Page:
The New Yorker: 'Chron' Tech Blogger Yobie Benjamin Confuses Water with Industrial Poison

Dihydrogen monoxide can kill within minutes of entering a victim's lungs.
Last summer, San Francisco Chronicle citizen blogger Yobie Benjamin covered the waterfront, denouncing perceived failures in BP's oil-spill cleanup, including its penchant for using the then-controversial oil dispersant Corexit 9500.

"I was disturbed to get another anonymous tip that Corexit 9500 also has dihydrogen monoxide, but I can't confirm this because Nalco will not reveal if dihydrogen monoxide is in fact a secret ingredient in Corexit 9500." he wrote.

He went on to say dihydrogen monoxide was "really bad and nasty stuff" used in explosives and poisonous compounds that could contribute to mutating DNA, denaturing proteins, disrupting cell membranes, and chemically altering critical neurotransmitters.

It's worth noting that Benjamin's profile described him as a "socially conscious capitalist" who cofounded an e-commerce company in response to Hurricane Katrina damages.

But you won't find any reference to his post on Benjamin's citizen blogger page anymore -- the newspaper has apparently taken down his dihydrogen-monoxide warnings. But you can still read all about it in Raffi Khatchadourian's recent New Yorker piece, which chronicled how politicized hysteria hampered the BP cleanup effort.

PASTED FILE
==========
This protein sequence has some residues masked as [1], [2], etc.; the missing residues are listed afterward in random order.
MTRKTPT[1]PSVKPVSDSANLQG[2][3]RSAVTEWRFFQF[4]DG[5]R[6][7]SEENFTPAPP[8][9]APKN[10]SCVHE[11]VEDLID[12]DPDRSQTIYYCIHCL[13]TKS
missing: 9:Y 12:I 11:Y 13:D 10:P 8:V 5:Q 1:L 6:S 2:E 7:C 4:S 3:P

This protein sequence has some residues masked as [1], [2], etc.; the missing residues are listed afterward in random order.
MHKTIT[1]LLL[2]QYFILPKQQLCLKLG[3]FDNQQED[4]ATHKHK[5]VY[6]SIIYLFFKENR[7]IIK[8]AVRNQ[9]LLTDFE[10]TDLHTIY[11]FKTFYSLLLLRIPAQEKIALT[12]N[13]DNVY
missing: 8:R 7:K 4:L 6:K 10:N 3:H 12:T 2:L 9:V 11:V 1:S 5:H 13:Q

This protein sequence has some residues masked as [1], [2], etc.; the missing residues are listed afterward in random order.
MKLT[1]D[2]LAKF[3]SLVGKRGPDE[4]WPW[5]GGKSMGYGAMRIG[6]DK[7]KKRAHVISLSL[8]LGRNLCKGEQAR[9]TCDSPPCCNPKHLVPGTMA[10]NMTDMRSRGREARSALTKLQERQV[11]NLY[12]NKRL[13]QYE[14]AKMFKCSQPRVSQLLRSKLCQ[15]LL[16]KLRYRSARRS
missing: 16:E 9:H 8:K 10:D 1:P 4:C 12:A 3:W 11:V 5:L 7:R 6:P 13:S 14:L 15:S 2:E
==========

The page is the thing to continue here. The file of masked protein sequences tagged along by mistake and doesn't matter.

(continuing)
"Dihydrogen monoxide, known by the chemical symbol H2O, is just plain water," Khatchadourian writes.

It's not unusual for citizen bloggers to make mistakes in their work that come back to bite their papers in the ass. But perhaps Benjamin might have been pulling a prank on his readers with this dihydrogen monoxide tale.

Benjamin is the self-described owner of the carbon offset company, a trustee at the University of California at Merced, and the former chief technology officer at three startups. Surely, we could expect him to know the difference between the name for a poisonous chemical and water?

Curious about his thought process, SF Weekly put in a call to Benjamin -- yet the person who answered said we had the wrong number. We then sent him an e-mail via his TruCarbon address. No word back.

We'll fill you in if and when we hear from him.

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